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Dying Light Review

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When I have reviewed open world games in the past, I have occasionally stated in the graphics section that there should be some forgiveness for the blemishes, because of how much there is. That is opposed to a more linear game, which will have a consequentially smaller map to be designed. That statement applies to Dying Light as well, but thankfully there is not much to forgive.

The city of Harran is a rather populated and diverse place, with skyscrapers, slums, highways, and even mountains present to fill the horizon. Closer to the ground the diversity still exists, making it possible to recognize where you are just by the objects around you. It does not need to be big to act as a landmark. Unfortunately this brings us to the first blemish to speak of, which is that while you can look around and recognize where you are easily enough, the objects you are looking at are generally copies of objects everywhere. For example, the same vans, cars, and buses are found everywhere, with color being the only real difference. This is pretty common for open-world games though, considering how many unique assets would be required otherwise. Still, it is noticeable.

Similarly, many characters also look alike, and I do not just mean the obnoxious twins you encounter. Zombies too are often lacking in variety, but with the number you encounter that is not too surprising. Plus, consistency helps with identifying the threats you encounter. The NPCs you talk to looking alike is a little harder to forgive today, however.






Facial animations are also pretty lacking, with lips not really appearing to follow the speech, and emotions not being well conveyed. There is also an odd artifact I noticed when NPCs were talking that almost looked like a shadow spontaneously forming between their chin and bottom lip. Not sure what was causing that, but it was distracting.

Another blemish to mention would be the examples of flat textures being used instead of 3D detail. This is not uncommon in modern games, but I am definitely looking forward to when this is rarer. What has seemed to become rare, but can be found in Dying Light, is 2D sprites being used in place of 3D objects. If you see a chain locking a gate shut, the chain links are just flat textures perpendicular to each other. When I first spotted this I thought to myself that I thought we had moved past graphics like these. Apparently not quite yet. At least examples of this are not common, but I still would have preferred they simply not exist. Vegetation is dense enough and animated enough that I actually never noticed if it also consisted of sprites while playing. Only by going back in and inspecting the plants did I see that they too are sprites. Still, they are so dense and animated that it is harder to see without looking for it.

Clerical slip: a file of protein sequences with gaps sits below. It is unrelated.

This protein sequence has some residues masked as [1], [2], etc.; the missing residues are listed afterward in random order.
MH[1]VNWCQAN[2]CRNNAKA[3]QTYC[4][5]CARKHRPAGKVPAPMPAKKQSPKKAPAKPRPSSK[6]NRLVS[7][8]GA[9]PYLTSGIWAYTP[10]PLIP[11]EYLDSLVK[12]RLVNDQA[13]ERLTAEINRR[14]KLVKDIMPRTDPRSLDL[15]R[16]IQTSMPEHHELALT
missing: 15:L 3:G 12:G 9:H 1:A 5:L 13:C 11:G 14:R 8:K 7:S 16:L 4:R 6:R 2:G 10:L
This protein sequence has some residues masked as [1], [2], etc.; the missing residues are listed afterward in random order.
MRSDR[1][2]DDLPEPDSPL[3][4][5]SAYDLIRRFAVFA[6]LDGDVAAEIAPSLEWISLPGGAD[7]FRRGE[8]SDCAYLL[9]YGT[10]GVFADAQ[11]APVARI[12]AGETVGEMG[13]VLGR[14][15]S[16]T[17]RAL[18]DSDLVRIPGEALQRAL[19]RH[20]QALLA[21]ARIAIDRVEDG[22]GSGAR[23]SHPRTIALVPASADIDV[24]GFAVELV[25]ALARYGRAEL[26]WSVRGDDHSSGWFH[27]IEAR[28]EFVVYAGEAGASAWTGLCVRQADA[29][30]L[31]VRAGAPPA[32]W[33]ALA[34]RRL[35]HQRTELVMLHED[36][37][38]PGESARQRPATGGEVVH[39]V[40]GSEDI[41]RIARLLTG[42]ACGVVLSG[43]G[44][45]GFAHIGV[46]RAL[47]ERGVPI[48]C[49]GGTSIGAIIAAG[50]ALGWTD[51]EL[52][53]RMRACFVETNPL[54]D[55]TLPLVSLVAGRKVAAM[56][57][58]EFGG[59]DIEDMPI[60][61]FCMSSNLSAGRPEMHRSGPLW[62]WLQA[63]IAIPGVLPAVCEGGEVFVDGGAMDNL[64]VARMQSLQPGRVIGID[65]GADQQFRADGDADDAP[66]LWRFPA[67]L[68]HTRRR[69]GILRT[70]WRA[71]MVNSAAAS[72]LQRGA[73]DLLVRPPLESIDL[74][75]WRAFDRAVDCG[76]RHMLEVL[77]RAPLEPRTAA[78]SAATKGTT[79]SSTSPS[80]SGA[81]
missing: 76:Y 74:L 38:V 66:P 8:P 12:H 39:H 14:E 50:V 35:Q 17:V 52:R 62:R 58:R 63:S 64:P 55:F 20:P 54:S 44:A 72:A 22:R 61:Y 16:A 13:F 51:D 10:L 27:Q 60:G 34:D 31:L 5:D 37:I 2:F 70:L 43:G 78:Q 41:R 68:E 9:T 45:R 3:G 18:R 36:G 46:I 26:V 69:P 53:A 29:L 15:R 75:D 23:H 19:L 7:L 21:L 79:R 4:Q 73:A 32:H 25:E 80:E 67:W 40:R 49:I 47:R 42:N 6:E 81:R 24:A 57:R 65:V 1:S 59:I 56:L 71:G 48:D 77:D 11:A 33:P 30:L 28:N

Before moving too far away from the textures, I want to mention that there were many times that textures looked blurry to me, as though they were being stretched. Naturally this is a little disappointing for a new release. It would be nice if there were a high resolution texture pack to download, like some games have offered.



One nice graphical touch to see is weapons becoming damaged over time. You can see the wear on the weapons, so it makes sense when they are not going to be useful anymore. Repairing weapons also leaves a mark on them, typically in the form of reinforcing metal bars or strips.



The lighting of Dying Light is, more often than not, excellent. Sunlight fills the empty, silent streets, reflecting off of the various objects appropriately, and casting accurate shadows. The same applies for your flashlight and even your firecrackers, as I discovered by accident. In a completely dark room, I threw some firecrackers to attract a lone zombie to where I wanted it. The burning fuse and exploding crackers lit up the area, casting shadows, and the light even danced around. Of course that dance is pre-rendered, but it is still a good touch and cool to see. What is not pre-rendered is the shift of shadows as the sun moves across the sky. You may not notice it without standing still and watching, but it happens.


One issue I noticed with the shadows was the rather short level of detail distance they could have. In some spots I noticed shadows spontaneously appearing as I approached. What appeared was well detailed, but it would have been nice if even some lower resolution shadows were present, and were then replaced by higher quality ones.


Some textures also popped in, but I am not sure why. Unlike the shadows, it seemed like the texture pop-in was actually an error, because every other texture in the area had loaded correctly. Also I only remember this happening with doors.